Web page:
The only consolation is that anyone who took the advice of the Murdoch press and joined Labour recently to vote against Corbyn will also be banned from participating - but by all accounts they are only a small minority of the new members.

In spite of the laughably blatant gerrymandering, Corbyn should still be the favourite to win.  A closed shop based on the membership in February ought to favour someone who had a clear lead even among full members in the election last September.  The recent YouGov poll gave him a 10% lead over Eagle among members - and remember that the fieldwork was conducted when all the momentum seemed to be against him.  The mood music has got considerably better tonight.

And it's perfectly possible that the plotters may eventually look back on what happened today and conclude that they shot themselves in the foot.  Any victory for Eagle is now going to be of questionable legitimacy - but if Corbyn wins, they'll have to live with the humiliation of knowing that they couldn't even win with the help of a crooked franchise.

Monday, July 11, 2016

If we truly learn the lessons of 2014, we won't retreat to a left-wing comfort zone

I have to admit that I've been reading Bella Caledonia much less frequently since I found myself on the wrong end of the editor's antics in January, but my eye was caught today by an article from Harry Giles entitled 'Seven Ways to Win a Second Indy Referendum'.  It's a slightly odd piece, because it starts by reminding us that we lost the 2014 referendum by a 10% margin and that we need to learn the lessons, but then advances a strikingly familiar prospectus - we must increase voter participation, we must "stop diving to the right" (yeah, stop being so bloody right-wing, Nicola Thatcher!), we must build a multi-party coalition, we must offer people more than just independence, etc, etc.  Which of those things did we not do in 2014?  I know some Greens say they weren't sufficiently involved, but there are plenty of people who remember to their own personal cost that a belligerent 20-year-old Green activist called Ross Greer (now a 22-year-old Green MSP) was to a large extent calling the shots in the Yes campaign.

On participation, Harry reminds us that turnout has never topped 70% in any general election since 1997.  I'm almost inclined to say "so what?", because turnout in the independence referendum was much, much higher than that - it was in the mid-80s (an all-time record), and it's unlikely to get any higher on the second bite of the cherry.  The depressing reality is that we're going to have to repeat the Herculean get-out-the-vote feats of 2014, but even then Yes are going to be at a disadvantage as far as differential turnout is concerned, because younger and less affluent people (who are more likely to support independence) are always going to be proportionately less likely to vote.  Of course it's important to decrease the differential as much as humanly possible, but it's a pipe dream to imagine that, for example, turnout in working-class parts of Glasgow is going to be brought up fully to the national average.  There's no 'failing' from 2014 to be reversed there - simply an in-built disadvantage that will have to be offset by a sufficiently large pro-Yes swing.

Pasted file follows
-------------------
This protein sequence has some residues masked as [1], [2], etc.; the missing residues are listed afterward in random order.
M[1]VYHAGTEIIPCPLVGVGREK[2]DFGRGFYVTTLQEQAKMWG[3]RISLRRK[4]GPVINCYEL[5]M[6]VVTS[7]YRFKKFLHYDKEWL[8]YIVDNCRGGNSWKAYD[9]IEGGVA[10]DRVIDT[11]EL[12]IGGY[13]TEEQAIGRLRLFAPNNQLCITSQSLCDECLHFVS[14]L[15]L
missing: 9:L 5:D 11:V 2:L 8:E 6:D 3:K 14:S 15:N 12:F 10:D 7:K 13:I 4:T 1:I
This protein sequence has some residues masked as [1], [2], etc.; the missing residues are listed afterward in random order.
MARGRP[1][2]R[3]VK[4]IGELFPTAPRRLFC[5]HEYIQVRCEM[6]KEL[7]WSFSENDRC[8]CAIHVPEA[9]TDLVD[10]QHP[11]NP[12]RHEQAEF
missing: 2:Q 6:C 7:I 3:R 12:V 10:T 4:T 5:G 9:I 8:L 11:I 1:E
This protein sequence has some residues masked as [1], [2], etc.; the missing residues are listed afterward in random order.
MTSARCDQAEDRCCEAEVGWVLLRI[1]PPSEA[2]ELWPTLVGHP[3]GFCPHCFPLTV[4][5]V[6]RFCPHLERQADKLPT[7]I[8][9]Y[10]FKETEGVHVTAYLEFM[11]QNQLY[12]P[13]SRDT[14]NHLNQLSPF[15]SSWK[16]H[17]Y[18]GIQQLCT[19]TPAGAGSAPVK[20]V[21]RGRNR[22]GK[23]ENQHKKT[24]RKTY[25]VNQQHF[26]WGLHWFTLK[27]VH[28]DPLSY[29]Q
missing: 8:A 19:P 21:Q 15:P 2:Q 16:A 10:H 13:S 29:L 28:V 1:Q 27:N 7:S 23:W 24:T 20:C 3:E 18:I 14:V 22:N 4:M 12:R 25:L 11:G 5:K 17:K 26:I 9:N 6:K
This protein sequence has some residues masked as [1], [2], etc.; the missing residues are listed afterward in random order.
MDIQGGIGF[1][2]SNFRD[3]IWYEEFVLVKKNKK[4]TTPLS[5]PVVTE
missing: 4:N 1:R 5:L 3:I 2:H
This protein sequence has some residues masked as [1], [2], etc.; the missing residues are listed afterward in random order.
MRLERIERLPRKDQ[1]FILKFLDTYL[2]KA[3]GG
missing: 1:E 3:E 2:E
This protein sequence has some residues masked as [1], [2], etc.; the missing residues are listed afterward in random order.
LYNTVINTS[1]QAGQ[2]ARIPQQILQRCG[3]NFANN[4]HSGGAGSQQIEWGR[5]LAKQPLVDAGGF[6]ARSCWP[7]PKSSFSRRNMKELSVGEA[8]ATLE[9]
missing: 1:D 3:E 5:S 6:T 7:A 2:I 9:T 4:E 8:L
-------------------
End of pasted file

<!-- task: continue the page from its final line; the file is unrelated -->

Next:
Harry points out that women were less likely to vote Yes, and then rather dubiously blames that on 'zoomery' (including in the comments threads of the "angrier pro-indy blogs" - I do hope that includes this one!).  Wouldn't it be rather more plausible to say that there are much more fundamental reasons why women have a greater inclination than men to favour the status quo in a major constitutional referendum?  There's a tendency to present the gender gap as a problem that we'll know has been solved when the level of Yes support among men and women is identical, but the reality is that could just as easily mean that support for independence has fallen or flatlined among men, which self-evidently is not something we want to happen.  We need an increased Yes vote from both genders, and that may very well mean that the overall gender gap remains in place.  If we win the referendum on that basis, what's the issue?  Every vote is equal.

As far as the 'zoomery' thing is concerned, though, it would help enormously if on this occasion we don't have a few people on the pro-Yes side happily feeding the convenient media myth that the abuse comes disproportionately from independence supporters.